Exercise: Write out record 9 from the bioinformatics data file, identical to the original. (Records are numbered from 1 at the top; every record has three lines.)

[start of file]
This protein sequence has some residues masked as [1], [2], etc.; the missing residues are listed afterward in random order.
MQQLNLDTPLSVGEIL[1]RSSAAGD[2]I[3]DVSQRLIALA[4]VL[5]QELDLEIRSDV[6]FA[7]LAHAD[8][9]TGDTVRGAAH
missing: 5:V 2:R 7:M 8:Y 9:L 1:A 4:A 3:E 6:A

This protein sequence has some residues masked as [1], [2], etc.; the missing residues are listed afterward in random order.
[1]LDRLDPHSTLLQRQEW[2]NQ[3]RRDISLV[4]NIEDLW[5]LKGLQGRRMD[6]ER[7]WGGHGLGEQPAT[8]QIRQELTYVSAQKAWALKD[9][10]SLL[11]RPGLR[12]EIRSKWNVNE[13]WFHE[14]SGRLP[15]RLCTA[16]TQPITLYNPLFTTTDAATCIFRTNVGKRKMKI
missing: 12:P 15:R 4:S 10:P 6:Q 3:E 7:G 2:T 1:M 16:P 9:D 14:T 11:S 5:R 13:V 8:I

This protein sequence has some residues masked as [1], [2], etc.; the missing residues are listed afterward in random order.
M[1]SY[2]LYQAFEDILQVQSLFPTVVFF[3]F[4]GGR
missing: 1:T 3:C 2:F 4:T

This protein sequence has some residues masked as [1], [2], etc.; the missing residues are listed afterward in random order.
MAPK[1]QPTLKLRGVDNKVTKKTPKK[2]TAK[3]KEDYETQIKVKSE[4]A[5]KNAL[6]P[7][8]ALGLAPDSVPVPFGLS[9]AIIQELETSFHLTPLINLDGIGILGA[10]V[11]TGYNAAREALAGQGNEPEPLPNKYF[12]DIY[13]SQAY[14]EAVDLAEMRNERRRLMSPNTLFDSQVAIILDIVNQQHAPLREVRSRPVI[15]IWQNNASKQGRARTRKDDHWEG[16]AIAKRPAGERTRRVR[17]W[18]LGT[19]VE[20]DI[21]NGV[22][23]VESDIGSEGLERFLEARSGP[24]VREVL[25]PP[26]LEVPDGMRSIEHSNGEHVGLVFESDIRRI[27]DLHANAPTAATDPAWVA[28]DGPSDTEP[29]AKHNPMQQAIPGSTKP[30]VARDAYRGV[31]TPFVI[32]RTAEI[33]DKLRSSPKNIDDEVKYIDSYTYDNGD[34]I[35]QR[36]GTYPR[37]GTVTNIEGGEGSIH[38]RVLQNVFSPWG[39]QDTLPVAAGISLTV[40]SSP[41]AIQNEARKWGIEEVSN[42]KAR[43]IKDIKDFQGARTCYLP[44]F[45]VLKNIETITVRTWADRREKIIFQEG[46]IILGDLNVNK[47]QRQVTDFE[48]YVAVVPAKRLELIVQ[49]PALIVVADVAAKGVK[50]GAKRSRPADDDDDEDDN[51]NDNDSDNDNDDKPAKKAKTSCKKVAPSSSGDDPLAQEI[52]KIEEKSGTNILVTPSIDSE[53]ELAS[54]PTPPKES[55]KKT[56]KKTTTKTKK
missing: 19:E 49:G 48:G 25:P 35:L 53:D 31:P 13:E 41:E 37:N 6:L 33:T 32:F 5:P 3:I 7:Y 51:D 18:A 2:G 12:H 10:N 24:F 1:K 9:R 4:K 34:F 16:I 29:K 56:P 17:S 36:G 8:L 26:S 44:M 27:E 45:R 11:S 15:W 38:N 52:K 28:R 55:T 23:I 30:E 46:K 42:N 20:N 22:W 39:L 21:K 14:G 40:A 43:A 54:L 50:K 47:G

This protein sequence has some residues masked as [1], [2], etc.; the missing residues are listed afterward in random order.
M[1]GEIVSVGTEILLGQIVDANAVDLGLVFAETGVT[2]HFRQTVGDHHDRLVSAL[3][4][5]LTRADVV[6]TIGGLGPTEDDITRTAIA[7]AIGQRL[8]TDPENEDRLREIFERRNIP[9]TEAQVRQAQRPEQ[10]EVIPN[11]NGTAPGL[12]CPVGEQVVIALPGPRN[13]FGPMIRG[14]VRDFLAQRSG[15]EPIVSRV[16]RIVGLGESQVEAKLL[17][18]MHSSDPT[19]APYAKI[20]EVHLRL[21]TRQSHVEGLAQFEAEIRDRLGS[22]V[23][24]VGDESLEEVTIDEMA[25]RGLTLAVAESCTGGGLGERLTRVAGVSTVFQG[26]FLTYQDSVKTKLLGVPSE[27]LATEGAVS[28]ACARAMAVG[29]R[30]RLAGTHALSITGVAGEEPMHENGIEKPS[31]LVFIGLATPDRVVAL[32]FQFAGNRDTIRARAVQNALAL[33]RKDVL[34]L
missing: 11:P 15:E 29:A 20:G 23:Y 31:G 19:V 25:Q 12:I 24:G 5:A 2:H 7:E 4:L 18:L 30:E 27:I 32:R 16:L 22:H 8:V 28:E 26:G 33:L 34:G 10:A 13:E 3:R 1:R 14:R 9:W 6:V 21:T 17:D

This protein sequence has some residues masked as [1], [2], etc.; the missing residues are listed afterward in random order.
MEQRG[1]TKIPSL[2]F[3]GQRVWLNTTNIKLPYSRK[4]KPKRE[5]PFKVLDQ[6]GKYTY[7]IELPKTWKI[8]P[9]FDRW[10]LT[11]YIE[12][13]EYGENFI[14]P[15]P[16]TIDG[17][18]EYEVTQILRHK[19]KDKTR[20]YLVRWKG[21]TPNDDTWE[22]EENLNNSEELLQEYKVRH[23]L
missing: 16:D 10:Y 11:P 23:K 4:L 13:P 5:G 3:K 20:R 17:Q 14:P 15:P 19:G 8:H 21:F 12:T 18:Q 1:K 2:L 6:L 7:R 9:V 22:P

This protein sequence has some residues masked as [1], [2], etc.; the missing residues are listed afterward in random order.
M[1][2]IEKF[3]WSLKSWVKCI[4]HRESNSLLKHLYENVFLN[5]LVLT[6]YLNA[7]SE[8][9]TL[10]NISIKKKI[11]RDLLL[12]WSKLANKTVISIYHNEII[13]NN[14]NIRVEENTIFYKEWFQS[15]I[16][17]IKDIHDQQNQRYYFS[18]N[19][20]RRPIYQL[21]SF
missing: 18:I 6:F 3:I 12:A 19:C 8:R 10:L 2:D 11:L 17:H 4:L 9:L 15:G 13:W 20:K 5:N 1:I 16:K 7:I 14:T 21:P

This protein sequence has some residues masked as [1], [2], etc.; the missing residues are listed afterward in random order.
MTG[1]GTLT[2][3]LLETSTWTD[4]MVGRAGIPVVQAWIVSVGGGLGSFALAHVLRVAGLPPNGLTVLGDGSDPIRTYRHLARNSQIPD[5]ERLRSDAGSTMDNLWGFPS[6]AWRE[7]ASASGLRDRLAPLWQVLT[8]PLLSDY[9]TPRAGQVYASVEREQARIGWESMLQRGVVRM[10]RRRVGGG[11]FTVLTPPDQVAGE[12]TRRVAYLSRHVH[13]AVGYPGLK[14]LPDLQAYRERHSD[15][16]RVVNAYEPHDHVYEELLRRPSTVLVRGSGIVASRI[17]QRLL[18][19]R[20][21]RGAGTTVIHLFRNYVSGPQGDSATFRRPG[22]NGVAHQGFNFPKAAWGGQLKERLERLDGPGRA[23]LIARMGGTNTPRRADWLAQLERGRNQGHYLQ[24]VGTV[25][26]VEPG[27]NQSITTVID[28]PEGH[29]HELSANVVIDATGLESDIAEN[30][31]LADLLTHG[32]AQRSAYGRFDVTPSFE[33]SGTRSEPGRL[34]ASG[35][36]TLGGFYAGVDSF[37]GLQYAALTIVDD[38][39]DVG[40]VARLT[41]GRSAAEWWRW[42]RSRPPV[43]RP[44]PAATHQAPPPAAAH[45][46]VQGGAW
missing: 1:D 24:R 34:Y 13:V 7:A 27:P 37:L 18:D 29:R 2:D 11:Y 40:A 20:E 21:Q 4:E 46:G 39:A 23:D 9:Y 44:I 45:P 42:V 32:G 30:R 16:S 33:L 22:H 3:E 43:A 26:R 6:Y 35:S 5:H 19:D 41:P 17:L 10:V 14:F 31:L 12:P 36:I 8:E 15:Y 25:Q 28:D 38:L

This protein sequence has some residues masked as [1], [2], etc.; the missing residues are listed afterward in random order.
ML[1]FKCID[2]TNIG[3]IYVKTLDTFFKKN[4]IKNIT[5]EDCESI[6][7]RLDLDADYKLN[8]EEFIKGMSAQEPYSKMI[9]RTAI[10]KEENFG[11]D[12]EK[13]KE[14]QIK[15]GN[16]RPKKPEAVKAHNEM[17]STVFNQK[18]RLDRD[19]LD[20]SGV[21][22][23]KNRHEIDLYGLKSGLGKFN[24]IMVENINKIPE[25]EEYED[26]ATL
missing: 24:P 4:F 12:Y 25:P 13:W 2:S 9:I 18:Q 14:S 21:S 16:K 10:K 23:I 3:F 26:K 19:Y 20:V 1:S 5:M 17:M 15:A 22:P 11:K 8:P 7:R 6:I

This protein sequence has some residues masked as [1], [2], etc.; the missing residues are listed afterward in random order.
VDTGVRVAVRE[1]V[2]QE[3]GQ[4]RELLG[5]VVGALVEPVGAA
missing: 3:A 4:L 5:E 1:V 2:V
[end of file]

This protein sequence has some residues masked as [1], [2], etc.; the missing residues are listed afterward in random order.
ML[1]FKCID[2]TNIG[3]IYVKTLDTFFKKN[4]IKNIT[5]EDCESI[6][7]RLDLDADYKLN[8]EEFIKGMSAQEPYSKMI[9]RTAI[10]KEENFG[11]D[12]EK[13]KE[14]QIK[15]GN[16]RPKKPEAVKAHNEM[17]STVFNQK[18]RLDRD[19]LD[20]SGV[21][22][23]KNRHEIDLYGLKSGLGKFN[24]IMVENINKIPE[25]EEYED[26]ATL
missing: 24:P 4:F 12:Y 25:P 13:W 2:S 9:I 18:Q 14:S 21:S 16:K 10:K 23:I 3:F 26:K 19:Y 20:V 1:S 5:M 17:M 15:A 22:P 11:K 8:P 7:R 6:I